Although the reviews for this film are overwhelmingly positive, some reviewers on IMDB criticize John Cassavetes for being self indulgent and re-living his own life in his films (ala Woody Allen) to the detriment of the audience and the view-ability of his works. I completely disagree. In Roger Ebert’s review of the movie he states, “Because his work felt so fresh, it was assumed that Cassavetes was an improvisational filmmaker. Not true. He was the writer of his films, but because he based their stories on his own emotional experience, and because his actors were family or friends, his world felt spontaneous. There was never the arc of a plot, but the terror of free-fall. He knew that in life you do not often improvise, but play a character who has been carefully rehearsed for a lifetime.” A character who has been carefully rehearsed for a lifetime. Thought provoking and perhaps scarily accurate.
Asked if he did any research into mental illness or nervous breakdowns when he wrote the film in an interview included on the Criterion Blu-ray, Cassavetes said, “No, because I don’t think it’s about that. I’m half crazy myself, and I think almost everyone is verging on some kind of insanity. I believe very strongly that all women who are married for any length of time—and if they love their husbands—they don’t have any place to put their emotions, and that can drive them crazy … This particular woman, I don’t think she’s crazy … I think she’s just frustrated beyond belief. More than being crazy, I think she’s just socially inept.” (mentalfloss.com)
I think Mabel’s issues were a little deeper than merely being socially inept (realizing I am critiquing the actual writer and filmmaker here, ha). Her behavior was caused by the behavior of those around her and she merely did not have the coping skills to manage. I think she has a severe case of social anxiety brought on by abuse from her husband and others around her. She relates to and on the level of her children. There is a heartbreaking scene, after returning from the mental institution, between Mabel and her young daughter. It is a brilliant scene. You can see the brokenness and fear in them both.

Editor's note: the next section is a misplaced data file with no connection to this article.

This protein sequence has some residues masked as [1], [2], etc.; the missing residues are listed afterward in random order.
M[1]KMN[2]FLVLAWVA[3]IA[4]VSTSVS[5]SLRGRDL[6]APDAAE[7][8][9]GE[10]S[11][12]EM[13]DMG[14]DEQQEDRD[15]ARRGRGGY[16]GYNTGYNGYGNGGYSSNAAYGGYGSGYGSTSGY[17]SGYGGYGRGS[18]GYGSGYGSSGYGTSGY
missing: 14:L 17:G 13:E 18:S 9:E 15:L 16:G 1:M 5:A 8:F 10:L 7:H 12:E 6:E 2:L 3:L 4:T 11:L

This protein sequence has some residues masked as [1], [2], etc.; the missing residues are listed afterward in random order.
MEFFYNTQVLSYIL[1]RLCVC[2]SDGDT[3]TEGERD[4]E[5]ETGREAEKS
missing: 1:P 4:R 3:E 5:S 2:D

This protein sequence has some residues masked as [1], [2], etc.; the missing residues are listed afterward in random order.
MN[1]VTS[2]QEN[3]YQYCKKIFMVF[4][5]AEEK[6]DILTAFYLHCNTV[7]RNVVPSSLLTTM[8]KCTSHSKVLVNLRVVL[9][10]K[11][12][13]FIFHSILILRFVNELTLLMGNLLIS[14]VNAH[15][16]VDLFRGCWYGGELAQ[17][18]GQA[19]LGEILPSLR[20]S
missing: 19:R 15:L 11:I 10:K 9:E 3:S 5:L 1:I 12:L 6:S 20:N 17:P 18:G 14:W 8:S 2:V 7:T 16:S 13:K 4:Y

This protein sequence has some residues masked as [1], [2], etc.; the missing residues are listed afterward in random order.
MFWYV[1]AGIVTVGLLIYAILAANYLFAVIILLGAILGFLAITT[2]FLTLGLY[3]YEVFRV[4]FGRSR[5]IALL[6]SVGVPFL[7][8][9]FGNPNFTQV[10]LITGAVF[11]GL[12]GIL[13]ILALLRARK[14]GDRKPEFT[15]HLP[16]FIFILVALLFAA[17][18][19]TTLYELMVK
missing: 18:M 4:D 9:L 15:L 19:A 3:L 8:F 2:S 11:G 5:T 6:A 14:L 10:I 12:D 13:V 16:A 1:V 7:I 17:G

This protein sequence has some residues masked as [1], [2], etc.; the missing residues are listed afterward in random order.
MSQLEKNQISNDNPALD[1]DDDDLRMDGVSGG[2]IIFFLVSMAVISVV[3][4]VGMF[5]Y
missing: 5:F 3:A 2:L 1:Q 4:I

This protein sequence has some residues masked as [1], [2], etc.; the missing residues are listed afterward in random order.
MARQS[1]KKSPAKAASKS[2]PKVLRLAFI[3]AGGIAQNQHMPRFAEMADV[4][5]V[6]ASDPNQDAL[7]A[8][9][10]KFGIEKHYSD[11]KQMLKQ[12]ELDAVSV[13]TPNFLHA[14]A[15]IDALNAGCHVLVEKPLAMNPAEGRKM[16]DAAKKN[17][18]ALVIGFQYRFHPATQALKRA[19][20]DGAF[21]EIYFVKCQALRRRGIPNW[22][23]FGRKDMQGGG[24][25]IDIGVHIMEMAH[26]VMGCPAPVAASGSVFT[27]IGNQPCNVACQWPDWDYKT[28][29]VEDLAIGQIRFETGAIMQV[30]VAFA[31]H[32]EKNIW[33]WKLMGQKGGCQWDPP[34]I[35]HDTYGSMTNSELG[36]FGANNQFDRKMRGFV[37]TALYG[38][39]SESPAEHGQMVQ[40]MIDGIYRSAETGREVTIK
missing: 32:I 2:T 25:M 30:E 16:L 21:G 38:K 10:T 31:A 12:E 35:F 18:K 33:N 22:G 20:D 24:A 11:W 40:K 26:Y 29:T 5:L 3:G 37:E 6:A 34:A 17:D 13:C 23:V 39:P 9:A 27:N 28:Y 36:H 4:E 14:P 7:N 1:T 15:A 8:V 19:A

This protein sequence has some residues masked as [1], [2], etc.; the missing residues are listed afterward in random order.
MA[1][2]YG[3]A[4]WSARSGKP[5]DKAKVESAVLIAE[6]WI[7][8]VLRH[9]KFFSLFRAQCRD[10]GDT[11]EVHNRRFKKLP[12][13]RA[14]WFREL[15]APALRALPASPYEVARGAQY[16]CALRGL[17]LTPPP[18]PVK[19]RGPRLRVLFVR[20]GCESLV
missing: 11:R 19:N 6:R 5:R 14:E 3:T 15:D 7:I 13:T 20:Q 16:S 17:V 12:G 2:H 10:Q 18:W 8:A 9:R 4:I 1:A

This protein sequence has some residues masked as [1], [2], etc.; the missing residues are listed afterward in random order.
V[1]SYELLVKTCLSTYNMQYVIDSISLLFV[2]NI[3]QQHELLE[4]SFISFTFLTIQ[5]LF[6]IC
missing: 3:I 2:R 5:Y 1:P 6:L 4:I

I’m not sure I could have fully absorbed this film before discovery. After discovery I suffered tremendously with fear and anxiety, amongst other things. I didn’t want to leave the house. I was frightened, I felt like I was going insane. My husband did that to me. Yeah, sure, we are all responsible for our own behavior, however, trauma, stress and anxiety caused by a sudden and catastrophic event, or abuse over time, can leave us with an inability to control our emotions and our thoughts. The brain is a powerful organ, sometimes it shuts down for our own protection. Sometimes we don’t have the ability or desire to act like an adult anymore. I had to experience this for myself to know how real it is. Nearly four years ago, there was talk of sending me away. Even typing that makes be go, what? I self harmed so therefore I was a danger to myself and others? What the actual fuck? Oh yeah, and blog followers stopped following me… that was weird. Anyway, my husband was a danger to himself and everyone around him. Years of lies and betrayal led me to that place where I couldn’t function as an adult. Perhaps if my children had been small, like Mabel’s, I would have climbed back into a childlike state and I would have thrown parties where we all dressed up in costumes and no one had to be the parent, the adult, because being an adult is heartbreaking some days. But not wanting to live in a world full of hurtful people does not make me (or Mabel) mentally ill, it makes us sane!